Delayed Presentation of Meconium Ileus in an Infant With Cystic Fibrosis

Although infants with meconium ileus usually present with apparent symptoms shortly after birth, the diagnosis of meconium ileus and cystic fibrosis (CF) may be delayed, awaiting newborn screening (NBS) results. We present the case of an 11-day-old term girl with delayed passage of meconium at 48 hours who had 2 subsequent small meconium stools over the following week. There was a normal feeding history and no signs of abdominal distension or distress. She then presented with an acute abdomen, decompensated shock, bowel perforation, and peritonitis, requiring multiple intestinal surgeries. Her NBS for CF was positive, and CF was ultimately confirmed with mutation analysis. Her course was complicated by prolonged parenteral feedings and mechanical ventilation via tracheostomy. The infant was managed with soy oil, medium chain triglycerides, olive oil, fish oil lipids and experienced only transaminitis without cholestasis and no chronic liver sequelae, with subsequent normalization of her transaminases without treatment. Because her only symptom was decreased stool output and NBS results were unavailable, the CF diagnosis was delayed until she presented in extremis. Delayed meconium passage and decreased stool output during the first week of life should lead to suspicion and additional evaluation for CF while awaiting NBS results. Careful monitoring is indicated to prevent serious, life-threatening complications. The use of soy oil, medium chain triglycerides, olive oil, fish oil lipids for infants requiring prolonged parenteral nutrition may also be considered proactively to prevent cholestasis, particularly for high risk groups.

Electromagnetic Versus Blind Guidance of a Postpyloric Feeding Tube in Critically Ill Children

BACKGROUND AND OBJECTIVES:

Postpyloric feeding tube placement is a time-consuming procedure associated with multiple attempts and radiation exposure. Our objective with this study is to compare the time, attempts, and radiation exposure using the electromagnetic versus blind method to place a postpyloric feeding tube in critically ill children. Our hypothesis is that using electromagnetic guidance decreases the procedure time, number of x-rays, and number of attempts, compared to the blind method.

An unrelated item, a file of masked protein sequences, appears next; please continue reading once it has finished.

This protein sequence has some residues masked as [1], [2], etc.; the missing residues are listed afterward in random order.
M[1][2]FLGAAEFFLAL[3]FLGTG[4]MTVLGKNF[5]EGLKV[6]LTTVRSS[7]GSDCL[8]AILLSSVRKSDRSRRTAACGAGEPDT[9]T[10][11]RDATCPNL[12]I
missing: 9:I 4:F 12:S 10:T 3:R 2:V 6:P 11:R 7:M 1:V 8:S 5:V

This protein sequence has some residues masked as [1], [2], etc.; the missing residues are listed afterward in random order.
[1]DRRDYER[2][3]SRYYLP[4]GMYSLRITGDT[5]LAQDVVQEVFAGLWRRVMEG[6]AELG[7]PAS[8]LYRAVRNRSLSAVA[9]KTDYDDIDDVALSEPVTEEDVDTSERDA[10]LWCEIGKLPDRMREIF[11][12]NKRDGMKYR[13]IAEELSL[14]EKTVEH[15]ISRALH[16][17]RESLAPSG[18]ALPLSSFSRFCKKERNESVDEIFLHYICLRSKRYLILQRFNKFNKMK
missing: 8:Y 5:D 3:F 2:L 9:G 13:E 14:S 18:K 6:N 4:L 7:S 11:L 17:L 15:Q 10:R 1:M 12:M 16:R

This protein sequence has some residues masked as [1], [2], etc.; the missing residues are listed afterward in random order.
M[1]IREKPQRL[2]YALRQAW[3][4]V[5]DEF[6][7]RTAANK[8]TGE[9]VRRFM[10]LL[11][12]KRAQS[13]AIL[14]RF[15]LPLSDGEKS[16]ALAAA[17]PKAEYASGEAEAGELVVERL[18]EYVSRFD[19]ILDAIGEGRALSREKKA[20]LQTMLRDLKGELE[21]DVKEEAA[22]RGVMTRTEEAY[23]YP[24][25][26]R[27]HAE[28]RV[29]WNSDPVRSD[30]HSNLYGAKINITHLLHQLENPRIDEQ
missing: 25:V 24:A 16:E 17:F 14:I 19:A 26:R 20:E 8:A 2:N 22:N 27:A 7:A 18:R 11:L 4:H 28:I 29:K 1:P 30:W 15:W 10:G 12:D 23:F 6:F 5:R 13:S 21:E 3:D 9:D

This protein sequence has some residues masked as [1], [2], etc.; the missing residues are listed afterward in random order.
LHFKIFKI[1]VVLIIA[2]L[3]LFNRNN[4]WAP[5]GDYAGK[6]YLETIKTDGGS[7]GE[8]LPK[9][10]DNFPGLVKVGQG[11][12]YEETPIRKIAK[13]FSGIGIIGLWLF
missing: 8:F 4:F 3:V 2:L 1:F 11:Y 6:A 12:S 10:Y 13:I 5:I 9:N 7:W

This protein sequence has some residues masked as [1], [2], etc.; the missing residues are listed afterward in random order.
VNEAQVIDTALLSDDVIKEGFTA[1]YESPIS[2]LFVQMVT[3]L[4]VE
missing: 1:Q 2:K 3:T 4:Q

METHODS:

Eleven pediatric nurses participated in a randomized controlled intention-to-treat study at an academic pediatric medical, surgical, and congenital cardiac ICU. University of Texas Health Epidemiology and Biostatistics generated a randomization sequence with sealed envelopes. A standard (2-sided) F-test of association between the electromagnetic and blind method yielded 40 subjects with 86% power. Data were analyzed with Fisher’s exact test for categorical variables and the Wilcoxon rank test for continuous variables, with data documented as median (interquartile range [IQR]).

RESULTS:

We randomly assigned 52 patients to either the electromagnetic (n = 28) or blind method (n = 24). The number of attempts and radiographs was at a median of 2 (IQR: 1–2.25) using the blind method, compared to the electromagnetic method at a median of 1 (IQR: 1.0–1.0; P = .001). Successful guidance was 96.4% with the electromagnetic method, compared to only 66.7% with the blind technique (P = .008). The total time required was 2.5 minutes (IQR: 2.0–7.25) with the electromagnetic method, compared to 19 minutes (IQR: 9.25–27.0) for the blind method (P = .001).

CONCLUSIONS:

Electromagnetic guidance is a superior, faster, and overall safer method to place a postpyloric feeding tube in critically ill children.

Persistent Hypertension in Children and Adolescents: A 6-Year Cohort Study

OBJECTIVES:

To determine the natural history of pediatric hypertension.

METHODS:

We conducted a 72-month retrospective cohort study among 165 primary care sites. Blood pressure measurements from two consecutive 36 month periods were compared.

RESULTS:

Among 398 079 primary care pediatric patients ages 3 to 18, 89 347 had ≥3 blood pressure levels recorded during a 36-month period, and 43 825 children had ≥3 blood pressure levels for 2 consecutive 36-month periods. Among these 43 825 children, 4.3% (1881) met criteria for hypertension (3.5% [1515] stage 1, 0.8% [366] stage 2) and 4.9% (2144) met criteria for elevated blood pressure in the first 36 months. During the second 36 months, 50% (933) of hypertensive patients had no abnormal blood pressure levels, 22% (406) had elevated blood pressure levels or <3 hypertensive blood pressure levels, and 29% (542) had ≥3 hypertensive blood pressure levels. Of 2144 patients with elevated blood pressure in the first 36 months, 70% (1492) had no abnormal blood pressure levels, 18% (378) had persistent elevated blood pressure levels, and 13% (274) developed hypertension in the second 36-months. Among the 7775 patients with abnormal blood pressure levels in the first 36-months, only 52% (4025) had ≥3 blood pressure levels recorded during the second 36-months.